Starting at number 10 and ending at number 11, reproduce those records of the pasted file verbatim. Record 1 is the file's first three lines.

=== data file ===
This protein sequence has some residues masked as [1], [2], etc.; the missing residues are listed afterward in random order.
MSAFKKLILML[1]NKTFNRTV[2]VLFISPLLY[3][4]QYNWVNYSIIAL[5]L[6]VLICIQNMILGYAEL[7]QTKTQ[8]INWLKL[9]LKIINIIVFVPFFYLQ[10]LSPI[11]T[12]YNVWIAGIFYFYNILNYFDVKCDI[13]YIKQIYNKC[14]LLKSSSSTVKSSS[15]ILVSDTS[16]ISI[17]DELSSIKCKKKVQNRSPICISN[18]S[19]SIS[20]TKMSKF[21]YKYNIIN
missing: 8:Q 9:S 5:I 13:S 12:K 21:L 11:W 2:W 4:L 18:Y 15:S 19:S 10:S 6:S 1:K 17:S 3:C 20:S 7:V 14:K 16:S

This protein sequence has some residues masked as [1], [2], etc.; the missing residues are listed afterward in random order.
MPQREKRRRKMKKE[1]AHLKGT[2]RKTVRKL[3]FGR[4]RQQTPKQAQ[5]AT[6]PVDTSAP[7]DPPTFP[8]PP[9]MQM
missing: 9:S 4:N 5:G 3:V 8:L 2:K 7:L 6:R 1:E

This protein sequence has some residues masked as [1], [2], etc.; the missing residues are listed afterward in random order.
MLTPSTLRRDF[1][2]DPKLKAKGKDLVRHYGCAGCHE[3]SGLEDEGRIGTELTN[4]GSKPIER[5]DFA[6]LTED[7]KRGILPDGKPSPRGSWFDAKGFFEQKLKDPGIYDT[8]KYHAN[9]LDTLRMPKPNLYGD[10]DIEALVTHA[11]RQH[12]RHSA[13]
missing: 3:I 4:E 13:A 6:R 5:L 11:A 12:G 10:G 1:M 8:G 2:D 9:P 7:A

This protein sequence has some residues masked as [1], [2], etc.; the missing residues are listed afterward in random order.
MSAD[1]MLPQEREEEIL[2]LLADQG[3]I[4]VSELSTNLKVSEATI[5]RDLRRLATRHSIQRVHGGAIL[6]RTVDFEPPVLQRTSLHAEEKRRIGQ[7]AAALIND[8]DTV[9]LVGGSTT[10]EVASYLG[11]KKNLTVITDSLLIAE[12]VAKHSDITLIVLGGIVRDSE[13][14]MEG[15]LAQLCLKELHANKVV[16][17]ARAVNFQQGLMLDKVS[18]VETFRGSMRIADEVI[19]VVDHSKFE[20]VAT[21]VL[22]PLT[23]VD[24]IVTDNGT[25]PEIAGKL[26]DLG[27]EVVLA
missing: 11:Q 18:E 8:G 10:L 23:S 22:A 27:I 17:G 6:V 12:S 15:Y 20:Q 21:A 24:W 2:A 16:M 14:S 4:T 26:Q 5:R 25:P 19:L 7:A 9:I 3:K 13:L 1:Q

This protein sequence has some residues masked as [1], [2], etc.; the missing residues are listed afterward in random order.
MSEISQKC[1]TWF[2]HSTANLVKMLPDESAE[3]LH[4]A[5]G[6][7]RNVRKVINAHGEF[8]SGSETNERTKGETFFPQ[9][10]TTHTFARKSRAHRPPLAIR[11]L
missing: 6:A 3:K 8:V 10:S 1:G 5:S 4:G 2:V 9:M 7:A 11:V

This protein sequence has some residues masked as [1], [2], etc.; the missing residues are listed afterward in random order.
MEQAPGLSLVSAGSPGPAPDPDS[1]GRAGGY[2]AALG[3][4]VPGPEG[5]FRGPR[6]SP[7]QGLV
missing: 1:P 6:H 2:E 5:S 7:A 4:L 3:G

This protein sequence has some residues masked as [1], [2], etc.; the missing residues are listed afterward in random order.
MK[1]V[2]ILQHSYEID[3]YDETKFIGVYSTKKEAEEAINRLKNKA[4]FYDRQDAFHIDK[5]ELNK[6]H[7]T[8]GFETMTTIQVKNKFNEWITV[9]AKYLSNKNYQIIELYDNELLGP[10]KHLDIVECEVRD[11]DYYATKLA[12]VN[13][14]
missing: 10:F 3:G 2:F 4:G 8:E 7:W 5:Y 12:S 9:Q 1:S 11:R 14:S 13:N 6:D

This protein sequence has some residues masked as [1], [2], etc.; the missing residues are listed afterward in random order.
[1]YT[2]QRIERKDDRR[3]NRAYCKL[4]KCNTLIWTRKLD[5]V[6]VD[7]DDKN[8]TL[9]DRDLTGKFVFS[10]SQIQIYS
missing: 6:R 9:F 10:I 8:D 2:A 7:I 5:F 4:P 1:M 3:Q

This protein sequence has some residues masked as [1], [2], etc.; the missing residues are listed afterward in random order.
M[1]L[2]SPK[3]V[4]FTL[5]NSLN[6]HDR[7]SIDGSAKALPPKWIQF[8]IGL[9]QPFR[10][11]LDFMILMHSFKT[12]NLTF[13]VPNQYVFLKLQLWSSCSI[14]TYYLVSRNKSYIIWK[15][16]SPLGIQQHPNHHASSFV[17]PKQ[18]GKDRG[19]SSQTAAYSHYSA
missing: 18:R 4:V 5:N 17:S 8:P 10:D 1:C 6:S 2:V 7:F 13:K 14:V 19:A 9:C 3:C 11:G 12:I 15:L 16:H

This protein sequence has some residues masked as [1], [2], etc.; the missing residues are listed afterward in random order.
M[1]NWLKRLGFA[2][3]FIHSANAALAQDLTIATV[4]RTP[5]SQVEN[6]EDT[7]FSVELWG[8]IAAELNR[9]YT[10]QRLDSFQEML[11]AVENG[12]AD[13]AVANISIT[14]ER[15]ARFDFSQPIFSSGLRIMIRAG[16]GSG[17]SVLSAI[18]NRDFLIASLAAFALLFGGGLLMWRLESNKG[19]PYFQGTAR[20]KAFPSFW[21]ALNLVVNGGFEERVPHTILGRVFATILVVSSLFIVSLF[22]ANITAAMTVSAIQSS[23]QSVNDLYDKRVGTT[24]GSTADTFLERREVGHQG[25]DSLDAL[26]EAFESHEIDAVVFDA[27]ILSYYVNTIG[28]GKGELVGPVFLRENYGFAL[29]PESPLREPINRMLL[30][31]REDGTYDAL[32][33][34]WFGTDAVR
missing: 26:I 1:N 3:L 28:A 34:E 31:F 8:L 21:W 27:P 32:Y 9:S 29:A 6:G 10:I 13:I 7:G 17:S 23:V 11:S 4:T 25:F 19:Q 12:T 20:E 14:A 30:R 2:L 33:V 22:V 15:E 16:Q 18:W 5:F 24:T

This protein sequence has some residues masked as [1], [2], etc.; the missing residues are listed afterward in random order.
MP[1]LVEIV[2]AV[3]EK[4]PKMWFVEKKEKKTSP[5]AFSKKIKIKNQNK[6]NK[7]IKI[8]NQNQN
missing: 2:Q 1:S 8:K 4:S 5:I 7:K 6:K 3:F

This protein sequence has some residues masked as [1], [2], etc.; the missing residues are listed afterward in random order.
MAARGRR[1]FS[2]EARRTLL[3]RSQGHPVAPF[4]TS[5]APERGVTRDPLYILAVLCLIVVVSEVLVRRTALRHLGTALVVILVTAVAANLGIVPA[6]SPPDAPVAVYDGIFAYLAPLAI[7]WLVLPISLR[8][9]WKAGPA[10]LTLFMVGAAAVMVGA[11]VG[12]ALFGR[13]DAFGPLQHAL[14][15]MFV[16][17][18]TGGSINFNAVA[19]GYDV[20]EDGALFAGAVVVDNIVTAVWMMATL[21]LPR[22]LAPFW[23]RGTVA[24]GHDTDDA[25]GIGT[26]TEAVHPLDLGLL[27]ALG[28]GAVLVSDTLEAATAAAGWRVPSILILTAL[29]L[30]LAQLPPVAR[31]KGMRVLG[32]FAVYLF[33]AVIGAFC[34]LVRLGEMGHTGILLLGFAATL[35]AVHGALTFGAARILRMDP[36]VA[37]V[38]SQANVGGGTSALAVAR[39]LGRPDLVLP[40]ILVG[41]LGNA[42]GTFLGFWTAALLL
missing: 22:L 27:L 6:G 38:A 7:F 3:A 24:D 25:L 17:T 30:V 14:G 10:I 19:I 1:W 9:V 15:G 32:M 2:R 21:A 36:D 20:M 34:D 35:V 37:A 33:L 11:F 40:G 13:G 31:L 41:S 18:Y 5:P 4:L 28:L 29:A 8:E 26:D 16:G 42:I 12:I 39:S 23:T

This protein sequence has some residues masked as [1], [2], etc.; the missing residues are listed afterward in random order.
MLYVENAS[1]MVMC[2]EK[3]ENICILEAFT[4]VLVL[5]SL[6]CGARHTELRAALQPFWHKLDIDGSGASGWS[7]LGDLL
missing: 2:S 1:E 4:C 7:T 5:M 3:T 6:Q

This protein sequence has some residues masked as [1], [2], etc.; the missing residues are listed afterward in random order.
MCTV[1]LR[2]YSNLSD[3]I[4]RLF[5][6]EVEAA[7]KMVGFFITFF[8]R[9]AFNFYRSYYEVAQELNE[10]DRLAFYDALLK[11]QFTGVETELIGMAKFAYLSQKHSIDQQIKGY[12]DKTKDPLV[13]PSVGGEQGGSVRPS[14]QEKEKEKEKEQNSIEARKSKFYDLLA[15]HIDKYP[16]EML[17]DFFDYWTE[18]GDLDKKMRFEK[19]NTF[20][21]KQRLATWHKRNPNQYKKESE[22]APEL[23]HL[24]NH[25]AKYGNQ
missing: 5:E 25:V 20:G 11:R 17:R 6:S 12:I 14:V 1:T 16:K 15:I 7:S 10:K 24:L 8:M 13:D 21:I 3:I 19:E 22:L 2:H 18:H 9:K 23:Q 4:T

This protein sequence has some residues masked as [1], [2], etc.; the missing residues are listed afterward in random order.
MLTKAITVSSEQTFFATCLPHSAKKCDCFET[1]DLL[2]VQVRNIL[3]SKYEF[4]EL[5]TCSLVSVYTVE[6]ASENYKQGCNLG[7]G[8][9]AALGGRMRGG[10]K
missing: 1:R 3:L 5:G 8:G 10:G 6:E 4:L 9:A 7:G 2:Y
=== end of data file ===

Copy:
This protein sequence has some residues masked as [1], [2], etc.; the missing residues are listed afterward in random order.
M[1]NWLKRLGFA[2][3]FIHSANAALAQDLTIATV[4]RTP[5]SQVEN[6]EDT[7]FSVELWG[8]IAAELNR[9]YT[10]QRLDSFQEML[11]AVENG[12]AD[13]AVANISIT[14]ER[15]ARFDFSQPIFSSGLRIMIRAG[16]GSG[17]SVLSAI[18]NRDFLIASLAAFALLFGGGLLMWRLESNKG[19]PYFQGTAR[20]KAFPSFW[21]ALNLVVNGGFEERVPHTILGRVFATILVVSSLFIVSLF[22]ANITAAMTVSAIQSS[23]QSVNDLYDKRVGTT[24]GSTADTFLERREVGHQG[25]DSLDAL[26]EAFESHEIDAVVFDA[27]ILSYYVNTIG[28]GKGELVGPVFLRENYGFAL[29]PESPLREPINRMLL[30][31]REDGTYDAL[32][33][34]WFGTDAVR
missing: 26:I 1:N 3:L 28:A 34:E 31:F 8:L 21:W 27:P 32:Y 9:S 29:A 6:G 10:I 13:I 7:G 17:S 23:V 11:S 4:T 25:F 19:Q 12:T 20:E 14:A 30:R 2:L 33:V 22:V 15:E 16:Q 18:W 5:F 24:T

This protein sequence has some residues masked as [1], [2], etc.; the missing residues are listed afterward in random order.
MP[1]LVEIV[2]AV[3]EK[4]PKMWFVEKKEKKTSP[5]AFSKKIKIKNQNK[6]NK[7]IKI[8]NQNQN
missing: 2:Q 1:S 8:K 4:S 5:I 7:K 6:K 3:F